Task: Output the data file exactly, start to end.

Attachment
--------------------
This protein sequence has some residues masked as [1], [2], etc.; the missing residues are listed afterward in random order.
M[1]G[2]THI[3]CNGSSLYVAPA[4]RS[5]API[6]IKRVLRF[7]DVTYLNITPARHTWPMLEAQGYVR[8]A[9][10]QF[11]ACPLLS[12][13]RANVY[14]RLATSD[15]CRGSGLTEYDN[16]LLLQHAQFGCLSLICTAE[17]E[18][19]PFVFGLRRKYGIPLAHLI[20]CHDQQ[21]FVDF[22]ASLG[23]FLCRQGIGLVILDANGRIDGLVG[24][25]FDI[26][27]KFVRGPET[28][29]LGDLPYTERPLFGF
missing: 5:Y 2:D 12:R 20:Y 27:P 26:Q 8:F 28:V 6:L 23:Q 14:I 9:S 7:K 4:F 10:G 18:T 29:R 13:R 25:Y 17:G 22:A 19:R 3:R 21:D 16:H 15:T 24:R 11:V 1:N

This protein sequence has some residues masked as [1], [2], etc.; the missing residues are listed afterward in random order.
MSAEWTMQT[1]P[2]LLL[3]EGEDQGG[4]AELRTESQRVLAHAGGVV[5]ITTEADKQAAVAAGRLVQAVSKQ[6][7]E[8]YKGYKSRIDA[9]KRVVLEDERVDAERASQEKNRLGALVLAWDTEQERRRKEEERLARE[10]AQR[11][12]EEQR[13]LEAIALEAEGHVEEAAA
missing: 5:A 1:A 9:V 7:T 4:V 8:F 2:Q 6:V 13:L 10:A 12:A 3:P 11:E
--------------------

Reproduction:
This protein sequence has some residues masked as [1], [2], etc.; the missing residues are listed afterward in random order.
M[1]G[2]THI[3]CNGSSLYVAPA[4]RS[5]API[6]IKRVLRF[7]DVTYLNITPARHTWPMLEAQGYVR[8]A[9][10]QF[11]ACPLLS[12][13]RANVY[14]RLATSD[15]CRGSGLTEYDN[16]LLLQHAQFGCLSLICTAE[17]E[18][19]PFVFGLRRKYGIPLAHLI[20]CHDQQ[21]FVDF[22]ASLG[23]FLCRQGIGLVILDANGRIDGLVG[24][25]FDI[26][27]KFVRGPET[28][29]LGDLPYTERPLFGF
missing: 5:Y 2:D 12:R 20:Y 27:P 26:Q 8:F 28:V 6:L 23:Q 14:I 9:S 7:K 4:F 10:G 18:T 29:R 13:R 25:Y 17:G 22:A 19:R 3:R 21:D 16:H 15:T 24:R 11:V 1:N

This protein sequence has some residues masked as [1], [2], etc.; the missing residues are listed afterward in random order.
MSAEWTMQT[1]P[2]LLL[3]EGEDQGG[4]AELRTESQRVLAHAGGVV[5]ITTEADKQAAVAAGRLVQAVSKQ[6][7]E[8]YKGYKSRIDA[9]KRVVLEDERVDAERASQEKNRLGALVLAWDTEQERRRKEEERLARE[10]AQR[11][12]EEQR[13]LEAIALEAEGHVEEAAA
missing: 5:A 1:A 9:V 7:T 4:V 8:F 2:Q 6:V 13:L 10:A 12:A 3:P 11:E